- Chronic coughing, constipation, or straining (I suffered from irritable bowels for years before changing my diet);
- Aggressive exercise or heaving lifting (not me!);
- Degenerative muscular or nerve diseases;
- POP cannot ever self-repair back to the organs’ previous state;
- POP can be maintained, but will likely get worse with age and may require surgery at some point during your life.
After my visit with the OB/GYN, I was told I not only had a prolapsed bladder, but a prolapsed uterus and rectum, as well. As you can imagine, I was in shock. I was a fairly healthy, young(ish), first-time mother. From what I had read, this was an almost unheard of occurrence in first-time mothers. I felt like I wasn’t a woman anymore. I felt broken, no longer whole. And my mind flooded with questions: What if I wanted to have other children? Would I have to have surgery right away? Why was this happening to me? Should I have had a medicated birth? Did I not do enough Kegels? How could I have prevented this? How will my husband and I have sex? Will I ever feel whole again?
If this is all new to you, like it was to me, it sounds terrifying. And it was. But it got better. It GETS better, I promise you.
I saw an OB/GYN, I saw a urogynecologist, I went to physical therapy, I continued exercises and core strengthening at home, and I connected with other POP sufferers. I still have bad days, but mostly my prolapses are so well managed I rarely notice them at all.
If you are suffering from prolapse or know someone who is, please know that all is not lost! If your prolapses are not too severe, or do not cause you pain or discomfort, you may be able to self-maintain without needing surgery right away (if ever).
Furthermore, there are several resources and options to help inform you on and manage your prolapse(s):
- As soon as you can, schedule to see a urogynecologist. He/she is an OB/GYN who specializes in pelvic floor disorders. Here are the only two I could find locally (one of whom I saw and with whom I had a very helpful experience): Dr. Robert S. Furr or Dr. Rena Azar. They can help you determine your next course of action (i.e. self-maintenance, fitting for a pessary, referral for physical therapy, or surgical options).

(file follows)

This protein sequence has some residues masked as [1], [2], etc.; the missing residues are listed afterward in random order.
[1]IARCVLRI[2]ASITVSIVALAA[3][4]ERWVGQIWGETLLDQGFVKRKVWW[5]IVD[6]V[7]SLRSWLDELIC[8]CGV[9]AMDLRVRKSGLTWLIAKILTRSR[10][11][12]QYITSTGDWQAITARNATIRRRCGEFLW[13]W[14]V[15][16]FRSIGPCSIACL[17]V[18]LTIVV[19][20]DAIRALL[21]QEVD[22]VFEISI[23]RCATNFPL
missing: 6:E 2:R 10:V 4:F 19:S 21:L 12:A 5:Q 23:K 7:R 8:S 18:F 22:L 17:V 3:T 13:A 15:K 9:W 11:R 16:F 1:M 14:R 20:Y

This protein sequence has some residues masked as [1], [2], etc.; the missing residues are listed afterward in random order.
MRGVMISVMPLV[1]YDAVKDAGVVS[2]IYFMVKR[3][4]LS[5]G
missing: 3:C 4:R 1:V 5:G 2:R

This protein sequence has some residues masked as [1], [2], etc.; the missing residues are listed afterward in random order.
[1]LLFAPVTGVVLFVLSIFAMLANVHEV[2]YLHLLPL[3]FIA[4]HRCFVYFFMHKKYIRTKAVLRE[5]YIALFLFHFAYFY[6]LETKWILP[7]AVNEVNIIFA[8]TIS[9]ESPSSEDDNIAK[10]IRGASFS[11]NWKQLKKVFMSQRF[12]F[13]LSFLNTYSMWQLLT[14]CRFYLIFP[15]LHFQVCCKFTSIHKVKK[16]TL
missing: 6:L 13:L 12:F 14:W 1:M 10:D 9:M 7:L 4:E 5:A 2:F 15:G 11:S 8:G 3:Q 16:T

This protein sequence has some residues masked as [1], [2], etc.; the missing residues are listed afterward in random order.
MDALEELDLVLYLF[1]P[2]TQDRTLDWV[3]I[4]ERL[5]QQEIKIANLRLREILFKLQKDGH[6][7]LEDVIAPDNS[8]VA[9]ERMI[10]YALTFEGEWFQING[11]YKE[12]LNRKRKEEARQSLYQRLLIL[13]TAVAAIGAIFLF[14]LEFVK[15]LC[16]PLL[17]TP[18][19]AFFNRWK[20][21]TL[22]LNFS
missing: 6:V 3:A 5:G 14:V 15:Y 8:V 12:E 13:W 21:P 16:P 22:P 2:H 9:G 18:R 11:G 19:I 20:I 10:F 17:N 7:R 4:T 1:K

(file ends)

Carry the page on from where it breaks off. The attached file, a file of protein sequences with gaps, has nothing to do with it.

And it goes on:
- Next, schedule an appointment with a physical therapist who specializes in pelvic floor disorders. Again, there are only two locally (and again, one of whom I saw and with whom I had a very helpful experience): Erin Shinkle, PT, DPT, at Results Physiotherapy, or Lindsay Johnson, PT, DPT, at Parkridge East Hospital.
- Do Kegels frequently throughout the day, but make sure you’re doing them properly. Here are a couple of good instructional sites: Kegel Exercises 1 and Kegel Exercises 2. Also, here is a good site which lists common Kegel mistakes and tips on how to improve: 8 Common Kegel Mistakes.
- When you cough, sneeze, or lift something heavy (like your 35 pound toddler!), always perform a Kegel ahead of time; it builds up the strength of your pubococcygeus (PC) muscle and reduces strain on your organs.
- Do exercises that strengthen your core (like yoga and pilates). But DON’T do crunches or sit-ups. Those types of abdominal exercises can put excessive strain on your organs and worsen your condition.
- Connect with other women who are dealing with prolapse. I found very helpful words of advice and encouragement on these forums: HysterSisters or Whole Woman Inc..
Lastly, please know that you are not alone. Discovering you have pelvic organ prolapse can be scary and overwhelming, but know that it doesn’t have to define you. You can still have more children. You don’t have to have surgery right away (maybe not ever). You couldn’t have done anything to prevent it from happening. You will be able to enjoy sex with your partner again. And you are still whole. You are a beautiful warrior, and you will keep fighting the good fight.